Lightweight bass amp that can hang with a band...

Discussion in 'Bass Area; The Bottom Line' started by Guitarshreda, Dec 9, 2017.

  1. NashSG

    NashSG Member

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    Bass combos that sound big enough to hang are usually heavier and more awkward than just getting a cab and a head. Lightweight head is no problem to find and used with a small 1x15 cab with casters are pretty easy to move around. You get good movable 4x10 cab, you can hang about anywhere.
     
  2. chrisjnyc

    chrisjnyc Member

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    My bass player bought a Rumble 150 combo used for about $100, and its crazy loud for rehearsals. Not sure why you would need 500 watts unless you are playing with a really loud band
     
  3. Jeff Scott

    Jeff Scott Member

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    Your band must play really quietly......................... ;)
     
  4. BarneyFife

    BarneyFife Supporting Member

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    I've got an Aguilar AG700 (about 5-6 lbs) and a Bergantino HDN 1x12 (28 lbs). I put the head in a computer case, put it around my neck along with the bass soft case, and carry it all in one trip easily. And it sounds killer!! No problems at all with volume. If I ever needed more I would just add another 1x12.
     
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  5. somedude

    somedude Member

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    I do the same with a Mesa D800, 210 & 115... except it comes with it's own gig bag that I carry like a purse.

    Bass on my back, amp like a purse, and I carry a cab in each hand like they're suitcases. One trip to load in/out.
     
  6. JCW308

    JCW308 Supporting Member

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    The MarkBass CMD121P is an absolute beast and super light / tiny. Can keep up with just about anything.
     
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  7. fe911

    fe911 Supporting Member

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    Lots of options for what you are looking for. I had a few lightweight heads, prefer head and cab. I didn't like markbass's tone. Very good amps though. My favorite tone came from the tone hammer 500, hard to get a bad tone out of it. Great for jazz, R&B, funk, and lighter rock. I have a genz Benz 2x10 500 watt combo that kills...

    Unfortunately, we usually play pretty hard rock loudly. Two Marshall half stacks.... The tone hammer started to disappear in the mix. It was too bad, I really liked everything about it. Not undercabbed at all, I have 4x12,2x12,8x10(at the time, not any more). All 4 ohm. I ended up with the GK fusion 800. Not that it is more powerful, it is. The tone just punches through, and sounds really good in the mix. But, would still prefer the tone hammer, to my ears. More of a portaflex vs. SVT thing.
     
  8. T Dizz

    T Dizz Member

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    I used to gig and practice with an Ampeg BA115. That was a great amp. Tilts back and direct out too.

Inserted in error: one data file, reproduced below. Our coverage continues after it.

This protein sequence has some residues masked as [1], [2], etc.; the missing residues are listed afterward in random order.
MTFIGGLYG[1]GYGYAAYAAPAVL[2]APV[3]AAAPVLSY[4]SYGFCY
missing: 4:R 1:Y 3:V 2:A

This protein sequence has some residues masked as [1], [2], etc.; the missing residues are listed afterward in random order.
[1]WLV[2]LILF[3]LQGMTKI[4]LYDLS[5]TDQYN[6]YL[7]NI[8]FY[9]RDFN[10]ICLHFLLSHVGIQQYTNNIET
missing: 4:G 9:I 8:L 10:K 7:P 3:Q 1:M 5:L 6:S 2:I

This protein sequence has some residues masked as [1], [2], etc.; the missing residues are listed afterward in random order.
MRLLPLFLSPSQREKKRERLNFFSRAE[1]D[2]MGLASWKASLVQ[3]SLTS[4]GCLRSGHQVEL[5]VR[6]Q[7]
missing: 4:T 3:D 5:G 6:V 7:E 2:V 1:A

9. retroLS1

    retroLS1 Supporting Member

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    I have a TC Electronic BH550 that doesn't have any problem hanging with a full rock band in live rehearsal & gigging scenarios. Small, light, sounds good, and is inexpensive. Hard to ask for more.
     
  10. Igotsoul4u

    Igotsoul4u Member

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    IMO you need no less then 300watts to compete with a drummer. At 300 watts you can still expect to be close to maxing out the amp with a loud rock band which is why most people go for 500 watts. I have an Gallien Kruger MB500 into a 2x10 cab and it's loud and clear. No issues at all. The combo version would be a good option. MB212 is 40lbs and 500 watts
     
  11. 5150user

    5150user Member

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    My reply is related to 100 watt Bass Amps in general. Perfectly fine, if it is a loud 100 watt amp. They do vary, believe it or not. If it is not a loud 100 watt amp, then no. Some amps thump harder than others. It matters greatly. 200 plus watts should be able to do it well, and if it won't, then it's not a good amp, regardless of brand / model.
     
  12. hubberjub

    hubberjub Silver Supporting Member

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    I am also a fan (and owner) of the newest Fender Rumble 500 combo. I was going to get a lightweight, gigging amp. At 36 lbs, it fit the bill perfectly, but it took me a while to pull the trigger because I convinced myself that it wasn't a "real" amp. I had borrowed a Markbass CMD 102P from a friend. I liked it, but it lacked the vintage character that I was looking for. If you're looking for a good gigging amp that can do the warm R&B, up to the grind-y tube-ish sound of 70s and 80s rock, the Fender fits the bill very well. Also, while I was at first hesitant to get a combo as compared to a separate lightweight head and cab, as soon as I realized how nice it is to get my bass/amp/accessories into the gig with only one trip, I was sold.